Room with a Beach
Room at The Beach, in Bridgehampton, NY has created a glorious spot, and tone, and is great for a summer getaway
I have this feeling often, I just want to get away for a night, or two. I desire to leave the magic of Manhattan behind, just for the tiniest reprieve — if the city doesn’t mind that is. But, naturally, I don’t want it to be too difficult: I mean New York is enough of a troublesome beast day in day out. And as every article online reminds me, having to take a break from this havoc of a life is the modern era’s eternal dilemma. Sigh.
So I really should participate in this quandary and find myself a respite. And this is my order kindly: a cute little design-centric boutique hotel where to lay my head, a nearby beach shack with fresh seafood, and my beloved along for the bike ride.
But first — the realities. Traffic in New York City is heinous. Its airports are a nightmare – Newark just won worst airport of the year (again! Go Newark! I mean, seriously, why do you make it so easy…). The very idea of taking yet another flight somewhere to get a little sun or a moment of quiet just seems ludicrous in this moment of busy-ness of the impending summer season. I believe that’s why they created the Hamptons — and the Jersey Shore. And so a choice must be made, and out east seems just marvelous.
My secret getaway happens to be the Hamptons (South of The Highway, as they say around those parts) in the middle of a work week — because lo and behold, it is all mine. Just as everyone is sitting down at their crowded desks, the annoying road out to the rows of sandy beaches somehow just clears right up, and the sun gives an extra wink to your best laid plans. Even the ocean warms up a little.
The hardest part of the Hamptons is normally the battle to get to the Hamptons. Well, then there is the problem of running into too many people you know, and an impossible to obtain obnoxious beach pass. All these terrible problems right? Well, the new boutique hotel in Bridgehampton, Room At The Beach, solved pretty much all of these for me.
With just ten rooms, it is just the way I like things, it feels like I stayed at home — but the service is a lot better. The property was bought by couple Lucy Swift Weber and Charles Lemonides, both with strong design and travel backgrounds, and with what locals would call “firm footprints” in the Hamptons. They redesigned this 1.5 acre plot and put a tranquil, expansive garden at the center of the whole hotel experience — plus there’s this magical alley of towering redwoods. Trading the skyscrapers for some redwoods is the wisest choice I could possibly make this month. That and also not bringing a phone for this little escape.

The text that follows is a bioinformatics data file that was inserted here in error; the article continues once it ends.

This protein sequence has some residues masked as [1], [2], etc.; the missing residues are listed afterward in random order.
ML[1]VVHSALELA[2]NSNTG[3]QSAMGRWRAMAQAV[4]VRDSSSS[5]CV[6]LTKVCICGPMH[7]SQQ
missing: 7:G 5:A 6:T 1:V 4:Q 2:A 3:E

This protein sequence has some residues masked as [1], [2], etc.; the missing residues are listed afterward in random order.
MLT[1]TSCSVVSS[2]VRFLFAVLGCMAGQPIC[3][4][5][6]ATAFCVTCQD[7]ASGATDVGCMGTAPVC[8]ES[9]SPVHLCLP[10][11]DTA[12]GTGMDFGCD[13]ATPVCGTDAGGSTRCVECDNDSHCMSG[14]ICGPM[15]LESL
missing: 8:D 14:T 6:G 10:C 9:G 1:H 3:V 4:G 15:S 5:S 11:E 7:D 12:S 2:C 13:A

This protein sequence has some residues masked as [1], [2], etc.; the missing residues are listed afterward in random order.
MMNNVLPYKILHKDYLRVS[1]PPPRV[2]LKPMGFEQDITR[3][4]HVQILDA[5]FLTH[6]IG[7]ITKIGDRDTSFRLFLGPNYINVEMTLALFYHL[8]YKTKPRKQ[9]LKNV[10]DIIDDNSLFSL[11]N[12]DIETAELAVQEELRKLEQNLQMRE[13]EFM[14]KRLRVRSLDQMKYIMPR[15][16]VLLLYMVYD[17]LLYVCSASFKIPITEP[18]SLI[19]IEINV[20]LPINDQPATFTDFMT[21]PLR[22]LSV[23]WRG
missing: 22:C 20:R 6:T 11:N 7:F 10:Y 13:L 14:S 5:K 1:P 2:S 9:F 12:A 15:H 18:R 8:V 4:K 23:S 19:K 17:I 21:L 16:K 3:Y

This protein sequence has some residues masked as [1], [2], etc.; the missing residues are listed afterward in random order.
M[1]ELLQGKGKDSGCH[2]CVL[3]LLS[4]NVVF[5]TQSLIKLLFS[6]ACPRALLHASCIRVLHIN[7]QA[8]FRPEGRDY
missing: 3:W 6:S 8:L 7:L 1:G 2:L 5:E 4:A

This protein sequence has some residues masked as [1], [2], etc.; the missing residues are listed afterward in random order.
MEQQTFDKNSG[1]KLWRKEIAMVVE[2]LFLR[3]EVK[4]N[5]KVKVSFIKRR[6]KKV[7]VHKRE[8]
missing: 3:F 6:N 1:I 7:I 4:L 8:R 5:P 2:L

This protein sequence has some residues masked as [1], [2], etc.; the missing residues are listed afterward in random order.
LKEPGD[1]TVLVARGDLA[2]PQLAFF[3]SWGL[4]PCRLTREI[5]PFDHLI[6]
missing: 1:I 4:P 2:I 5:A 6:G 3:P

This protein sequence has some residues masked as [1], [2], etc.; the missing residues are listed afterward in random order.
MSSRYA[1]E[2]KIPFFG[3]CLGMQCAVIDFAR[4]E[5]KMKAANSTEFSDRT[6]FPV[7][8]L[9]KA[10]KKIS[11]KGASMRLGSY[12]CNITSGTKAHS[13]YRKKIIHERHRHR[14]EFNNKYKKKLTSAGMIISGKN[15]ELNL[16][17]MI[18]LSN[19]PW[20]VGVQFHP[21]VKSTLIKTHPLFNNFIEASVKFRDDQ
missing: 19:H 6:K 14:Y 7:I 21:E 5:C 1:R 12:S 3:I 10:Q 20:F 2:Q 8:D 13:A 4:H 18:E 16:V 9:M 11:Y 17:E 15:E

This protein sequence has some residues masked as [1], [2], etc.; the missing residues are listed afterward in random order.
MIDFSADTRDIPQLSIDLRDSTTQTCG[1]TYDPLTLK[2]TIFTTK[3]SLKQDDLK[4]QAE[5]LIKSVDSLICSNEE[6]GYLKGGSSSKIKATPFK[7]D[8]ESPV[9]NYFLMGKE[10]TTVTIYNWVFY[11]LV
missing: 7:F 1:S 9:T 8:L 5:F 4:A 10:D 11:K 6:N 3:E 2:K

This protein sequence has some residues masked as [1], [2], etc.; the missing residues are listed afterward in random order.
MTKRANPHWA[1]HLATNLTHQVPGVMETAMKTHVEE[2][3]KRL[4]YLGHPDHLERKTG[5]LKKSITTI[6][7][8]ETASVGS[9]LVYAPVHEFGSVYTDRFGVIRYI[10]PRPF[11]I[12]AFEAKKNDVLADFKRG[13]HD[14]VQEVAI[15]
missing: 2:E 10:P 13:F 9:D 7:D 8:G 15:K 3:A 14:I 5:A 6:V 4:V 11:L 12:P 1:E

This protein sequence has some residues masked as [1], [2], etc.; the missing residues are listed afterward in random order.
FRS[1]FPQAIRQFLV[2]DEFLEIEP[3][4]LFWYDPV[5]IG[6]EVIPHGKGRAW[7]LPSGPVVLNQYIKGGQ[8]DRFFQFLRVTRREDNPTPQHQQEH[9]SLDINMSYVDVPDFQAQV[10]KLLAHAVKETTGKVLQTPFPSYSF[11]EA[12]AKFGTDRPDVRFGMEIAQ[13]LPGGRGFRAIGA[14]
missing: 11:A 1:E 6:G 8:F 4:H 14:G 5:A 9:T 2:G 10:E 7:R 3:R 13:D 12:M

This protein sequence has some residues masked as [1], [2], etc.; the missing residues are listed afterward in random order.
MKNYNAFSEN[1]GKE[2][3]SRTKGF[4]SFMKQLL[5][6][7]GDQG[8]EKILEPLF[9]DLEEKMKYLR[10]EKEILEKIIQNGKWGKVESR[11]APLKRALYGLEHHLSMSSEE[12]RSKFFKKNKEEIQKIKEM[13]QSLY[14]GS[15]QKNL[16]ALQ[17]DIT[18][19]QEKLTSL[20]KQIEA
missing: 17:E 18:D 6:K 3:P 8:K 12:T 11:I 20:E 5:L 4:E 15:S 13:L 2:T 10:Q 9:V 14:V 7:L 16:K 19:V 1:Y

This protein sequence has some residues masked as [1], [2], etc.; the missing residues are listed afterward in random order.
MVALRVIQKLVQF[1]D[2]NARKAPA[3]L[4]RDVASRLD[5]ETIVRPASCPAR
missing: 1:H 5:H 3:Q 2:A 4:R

They have all the things your heart may desire – outdoor pool and sauna, Weber grills throughout the property, on-site yoga and massages, bikes to take out to the beaches and parks, first edition (meaning it’s not a knock off) mid-century designed rooms with art not from a catalogue — all this without feeling like you’re staying at a resort.
“We created A Room at the Beach as an expression of our love for this stretch of Long Island, as well as the favorite places from our travels: Marrakech, the Tulum of long ago, even a family house in Ireland. It’s not for just anyone, but it is for everyone,” says Lucy. “We never imagined it would be so much fun to create a little hotel.”
“Like most of us, I’ve always loved being a guest at boutique hotels – especially when you see that lots of thought and care went into the design and execution – both when it was first opened and as it grew over time,” shares Charles. “And it has always triggered at least a little envy that someone else had built a beautiful, interesting place, and that they were able to keep refining it and making it better. Now we have taken a stab at it, and for better and worse, we are sure our personal choices show through.”
It feels like you’re staying with your very stylish friends (who also happens to know all the secrets of the area and can’t wait to share them with you) at their kicky property, and that is the kind of break I think everyone deserves.